I feel a bit too old to sleep in a dorm with strangers at my age (late 30s). But many hostels will have private rooms with ensuite bathrooms like a basic hotel room. The benefit is that they will likely be filled with people like you — fun, social travellers who are up for a chat and a laugh. There may be other solo travellers like you, looking to hang out with someone like you. Somewhere like Bali or Berlin is filled with hostels, while somewhere like Kuwait or Canberra is not.

Do your research on the scene before booking the flight and don’t be afraid to book a boujee private room in a hostel in the hope of meeting other travellers.

Consider cruising solo

I asked Gene Sloan, TPG’s senior cruise and travel reporter, who has sailed on more than 150 ships about cruising alone. He said:

“A cruise is a wonderful option for a solo traveller. A hallmark of cruising is that it is a very social type of travel, and solo travellers on cruises generally have no trouble mixing and mingling. Cruisers, in general, are very social people. In fact, many people cruise specifically to meet other people. I can’t tell you how many times I’ve been sitting alone in a corner of a cruise ship lounge, minding my own business, when another passenger (or two, or five) stopped by and struck up a conversation”.

However, Gene notes that solo cruising can be expensive. He shares that the price for most cabins is based on two people occupying a cabin, so solo cruisers will often pay more on a per-person basis than two people occupying that same cabin. A growing number of lines have been adding cabins for one. Also, some higher-end lines offer special deals for solo travellers that bring down this extra cost, according to Gene.

If you can find a good deal, consider taking a solo cruise. Chances are you’ll make new friends and get some much-needed time away from life’s many stressors.

Related: Another major cruise line adds solo cabins for the first time — and they have balconies

Marbella beach, Spain. (Photo by John Harper/Getty Images)

What destinations aren’t suited to solo travellers?

  • Super romantic destinations like Paris, the City of Love, or the Maldives, where you are likely to be surrounded by loved-up honeymooners.
  • Family-friendly destinations and activities like theme parks and water parks where you’ll likely be standing in line most of the day with no one to talk to. Although not a theme park, Las Vegas isn’t really designed for solo travellers.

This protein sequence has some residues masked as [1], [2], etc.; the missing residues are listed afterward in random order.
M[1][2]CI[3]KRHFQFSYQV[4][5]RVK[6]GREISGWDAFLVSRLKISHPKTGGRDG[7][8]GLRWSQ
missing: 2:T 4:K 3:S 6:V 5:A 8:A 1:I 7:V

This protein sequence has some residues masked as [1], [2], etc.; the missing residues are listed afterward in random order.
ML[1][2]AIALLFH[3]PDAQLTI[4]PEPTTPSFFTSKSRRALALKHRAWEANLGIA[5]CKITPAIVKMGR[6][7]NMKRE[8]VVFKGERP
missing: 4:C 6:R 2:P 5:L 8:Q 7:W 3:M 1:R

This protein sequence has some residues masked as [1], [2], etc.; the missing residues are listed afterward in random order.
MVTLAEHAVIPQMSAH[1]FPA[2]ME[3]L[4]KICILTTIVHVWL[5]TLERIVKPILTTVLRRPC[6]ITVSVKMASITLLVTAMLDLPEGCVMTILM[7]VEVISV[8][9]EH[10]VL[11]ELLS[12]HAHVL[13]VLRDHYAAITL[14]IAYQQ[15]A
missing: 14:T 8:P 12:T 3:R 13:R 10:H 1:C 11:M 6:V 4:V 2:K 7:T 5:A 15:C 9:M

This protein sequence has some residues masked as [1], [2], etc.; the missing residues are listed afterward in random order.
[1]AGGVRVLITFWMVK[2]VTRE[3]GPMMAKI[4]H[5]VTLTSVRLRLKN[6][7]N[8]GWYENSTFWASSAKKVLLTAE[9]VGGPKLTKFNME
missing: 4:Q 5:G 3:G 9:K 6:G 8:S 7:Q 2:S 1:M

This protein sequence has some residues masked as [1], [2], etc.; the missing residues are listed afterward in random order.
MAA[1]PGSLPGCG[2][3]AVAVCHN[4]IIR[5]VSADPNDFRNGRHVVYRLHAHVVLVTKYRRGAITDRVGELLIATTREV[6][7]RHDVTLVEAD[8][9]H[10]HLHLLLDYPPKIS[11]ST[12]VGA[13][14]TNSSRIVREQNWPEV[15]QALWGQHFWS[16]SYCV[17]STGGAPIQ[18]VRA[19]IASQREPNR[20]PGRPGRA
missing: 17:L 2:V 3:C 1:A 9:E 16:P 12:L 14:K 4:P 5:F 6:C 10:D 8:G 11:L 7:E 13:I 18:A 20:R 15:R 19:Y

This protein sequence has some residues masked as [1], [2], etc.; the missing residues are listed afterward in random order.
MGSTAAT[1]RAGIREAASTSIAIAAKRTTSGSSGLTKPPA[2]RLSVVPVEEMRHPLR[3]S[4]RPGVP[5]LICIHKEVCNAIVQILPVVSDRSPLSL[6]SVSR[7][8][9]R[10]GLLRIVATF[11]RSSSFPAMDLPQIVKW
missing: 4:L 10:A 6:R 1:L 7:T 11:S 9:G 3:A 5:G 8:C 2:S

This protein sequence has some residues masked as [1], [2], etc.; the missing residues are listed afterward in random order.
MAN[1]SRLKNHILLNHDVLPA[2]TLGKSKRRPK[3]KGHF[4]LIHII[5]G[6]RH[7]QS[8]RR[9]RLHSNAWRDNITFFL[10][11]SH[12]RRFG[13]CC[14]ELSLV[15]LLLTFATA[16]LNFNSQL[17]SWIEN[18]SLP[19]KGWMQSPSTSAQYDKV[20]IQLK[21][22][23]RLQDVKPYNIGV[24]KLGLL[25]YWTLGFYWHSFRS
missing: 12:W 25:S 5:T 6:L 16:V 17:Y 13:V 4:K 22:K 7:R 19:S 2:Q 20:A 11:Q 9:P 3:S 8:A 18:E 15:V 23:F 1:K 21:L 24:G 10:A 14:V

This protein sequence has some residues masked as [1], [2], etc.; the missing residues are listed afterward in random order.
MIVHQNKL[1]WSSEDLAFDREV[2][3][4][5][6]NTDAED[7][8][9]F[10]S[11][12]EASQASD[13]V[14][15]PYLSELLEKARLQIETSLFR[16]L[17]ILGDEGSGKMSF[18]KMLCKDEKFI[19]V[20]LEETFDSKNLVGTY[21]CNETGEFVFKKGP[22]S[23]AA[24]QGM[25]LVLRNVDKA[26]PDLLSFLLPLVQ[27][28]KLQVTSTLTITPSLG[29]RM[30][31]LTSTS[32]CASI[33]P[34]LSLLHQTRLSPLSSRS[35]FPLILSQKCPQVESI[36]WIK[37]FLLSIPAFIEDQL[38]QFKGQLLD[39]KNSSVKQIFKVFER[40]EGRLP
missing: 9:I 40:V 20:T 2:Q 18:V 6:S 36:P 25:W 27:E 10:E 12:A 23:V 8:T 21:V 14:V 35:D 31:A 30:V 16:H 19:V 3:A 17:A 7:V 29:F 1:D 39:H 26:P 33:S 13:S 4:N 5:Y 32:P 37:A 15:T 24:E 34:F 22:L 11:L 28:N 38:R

• Cities that are difficult to navigate on your own. If you don’t have a great grasp of Spanish, you might find Havana, Cuba, frustratingly difficult on your own. Moscow, Beijing and Cairo are wonderful on an organised tour but may not be easy to do alone.
  • A remote resort you can’t leave if you find it difficult to relax alone for extended periods. If you enjoy your own company and love relaxing by doing nothing, then this will be great to do!

Solo travel tips

Once you have picked a destination that is suited to both your preferred travel style and is suitable for solo travel, here are some tips for making your trip alone memorable.

Firstly, try and be more social and approachable. Avoid the temptation of putting on your headphones and glueing your eyes to your phone whenever you have a free moment. If you see someone else on their own, whether it’s while dining, at your accommodation or at an attraction don’t be afraid to strike up a conversation with them. They may be in exactly the same situation as you — hoping to talk to someone but not wanting to make the first move.

You can also use apps to meet up with other like-minded people, whether they are travellers or not. You may wish to consider dating apps but specify you are just looking for friends to hang out with while you travel solo, so there are no expectations from either side. Dating app Bumble actually has a friends-finding app option called Bumble BFF to allow you to match up with others in a non-romantic way.

I won’t lie; mealtimes can be difficult when travelling alone, especially dinner/evening meals. You might feel a bit self-conscious rocking up to a fancy degustation restaurant you’ve read rave reviews about online and asking for a table for one. I’ve found I become the most bored when travelling alone during dinner because I have nothing to do. Don’t be afraid to take a book or an iPad with you for company. Alternatively, ask if you can be seated at the bar — bartenders love a good chat especially if the venue isn’t busy — they may be even more bored than you are.

I have enjoyed hotel breakfasts alone, as it’s a good chance to catch up on the daily news and social media from back home and plan the day ahead. For lunch, I usually grab something to take away that is easy to eat alone. Try not to hide away during dinner time and know this is likely to be by far the hardest part of your solo day.

Push yourself outside your comfort zone. If you’ve ever wanted to do an unusual activity but your family or friends didn’t want to do it with you, then here’s your chance. Ever wanted to go to a risque burlesque show? Here’s your chance. Wanted to bungee jump but everyone else is too scared of heights? Go for it alone.

@esspeshal via Twenty20

Bottom line

I’ve had some fantastic solo holidays. For me, the freedom and flexibility to do whatever I want, whenever I want, cannot be underestimated. It’s a true holiday when I wake up when I like and think, “What do I feel like doing today?”

If you want to travel but the only thing holding you back is someone to do it with, I would seriously consider going it alone. If you do, recognise there may be some times when you feel a little alone or bored and devoid of conversation.

Treasure the benefits of travelling alone to compensate for the difficulties. Only do what you want to do and don’t worry about what anyone else is going to think. They’re not there to pass judgement. It’s your trip, and you can do and be anything you want.

Now that is a holiday!

Additional reporting by Becky Blaine

Featured photo by INLIGHTOUT / TWENTY20